Chinese automakers have been using lithium iron phosphate batteries extensively for some time, but the U.S. and Europe prefer nickel-manganese-cobalt batteries, which they believe can offer superior range and performance. More recently, lithium iron phosphate batteries have begun to gain popularity in 2021, with Tesla starting to use lithium iron phosphate batteries in less expensive models. Volkswagen, Ford and Stellantis announced plans to use lithium iron phosphate batteries in lower-cost electric vehicles.
Russia's war with Ukraine has highlighted another reason why Western automakers are turning to lithium iron phosphate batteries, namely that the raw materials needed are best where they are readily available (most of the world's nickel comes from Russia, and cobalt also exists in this well-known supply) chain problem). Chinese news source Gasgoo reports that Gotion High Tech plans to start producing lithium iron phosphate batteries with a specific energy of 230 Wh/kg by the end of this year, and nickel-manganese-cobalt batteries at this stage can reach 250Wh/kg to 270Wh/kg. Guoxuan CEO Li Zhen said: "At that time, Guoxuan's ternary lithium batteries will be replaced on a large scale by lithium iron phosphate batteries."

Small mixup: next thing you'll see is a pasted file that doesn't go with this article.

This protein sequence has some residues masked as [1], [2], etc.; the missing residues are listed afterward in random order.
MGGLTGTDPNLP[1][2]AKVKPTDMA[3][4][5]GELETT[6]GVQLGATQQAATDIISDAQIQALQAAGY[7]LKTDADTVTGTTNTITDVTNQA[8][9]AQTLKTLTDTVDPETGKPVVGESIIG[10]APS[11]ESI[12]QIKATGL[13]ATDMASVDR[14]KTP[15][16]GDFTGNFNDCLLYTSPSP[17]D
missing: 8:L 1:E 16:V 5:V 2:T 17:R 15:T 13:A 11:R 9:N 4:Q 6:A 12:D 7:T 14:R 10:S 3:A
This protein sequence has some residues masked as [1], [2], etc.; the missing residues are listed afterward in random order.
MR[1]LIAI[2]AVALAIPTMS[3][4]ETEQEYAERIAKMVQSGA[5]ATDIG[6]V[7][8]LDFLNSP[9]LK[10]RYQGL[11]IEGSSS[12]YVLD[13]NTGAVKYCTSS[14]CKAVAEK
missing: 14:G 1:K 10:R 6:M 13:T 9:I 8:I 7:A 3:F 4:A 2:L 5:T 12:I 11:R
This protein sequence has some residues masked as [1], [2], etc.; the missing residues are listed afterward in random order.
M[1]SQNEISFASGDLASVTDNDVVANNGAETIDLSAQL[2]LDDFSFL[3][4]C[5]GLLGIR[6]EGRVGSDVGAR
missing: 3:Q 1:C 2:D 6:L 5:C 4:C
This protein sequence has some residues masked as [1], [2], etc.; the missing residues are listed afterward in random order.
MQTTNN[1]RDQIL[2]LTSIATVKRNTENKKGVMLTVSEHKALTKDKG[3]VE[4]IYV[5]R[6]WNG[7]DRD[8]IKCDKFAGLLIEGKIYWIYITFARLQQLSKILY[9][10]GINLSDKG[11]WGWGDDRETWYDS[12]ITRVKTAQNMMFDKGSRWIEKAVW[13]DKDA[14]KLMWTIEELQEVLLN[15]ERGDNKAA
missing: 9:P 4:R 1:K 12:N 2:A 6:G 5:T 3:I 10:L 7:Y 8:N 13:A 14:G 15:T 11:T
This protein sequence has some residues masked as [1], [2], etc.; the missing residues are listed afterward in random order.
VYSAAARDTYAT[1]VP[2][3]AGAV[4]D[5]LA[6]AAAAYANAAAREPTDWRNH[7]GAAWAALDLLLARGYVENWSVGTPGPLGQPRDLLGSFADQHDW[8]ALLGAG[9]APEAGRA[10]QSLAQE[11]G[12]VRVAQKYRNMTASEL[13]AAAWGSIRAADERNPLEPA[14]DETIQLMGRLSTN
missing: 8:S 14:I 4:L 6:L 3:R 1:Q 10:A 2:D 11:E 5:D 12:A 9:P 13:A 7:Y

Meanwhile, PushEVs reports that Chinese battery maker Sive Energy (SVolt) expects to hit a level of 230Wh/kg next year. Pedro Lima of PushEVs and others believe that nickel cobalt manganese will become a niche technology for vehicles requiring high energy density, such as luxury sports cars, while cobalt-free chemistries NMx (LNMO) and lithium iron phosphate (LiFePO4) will become mainstream.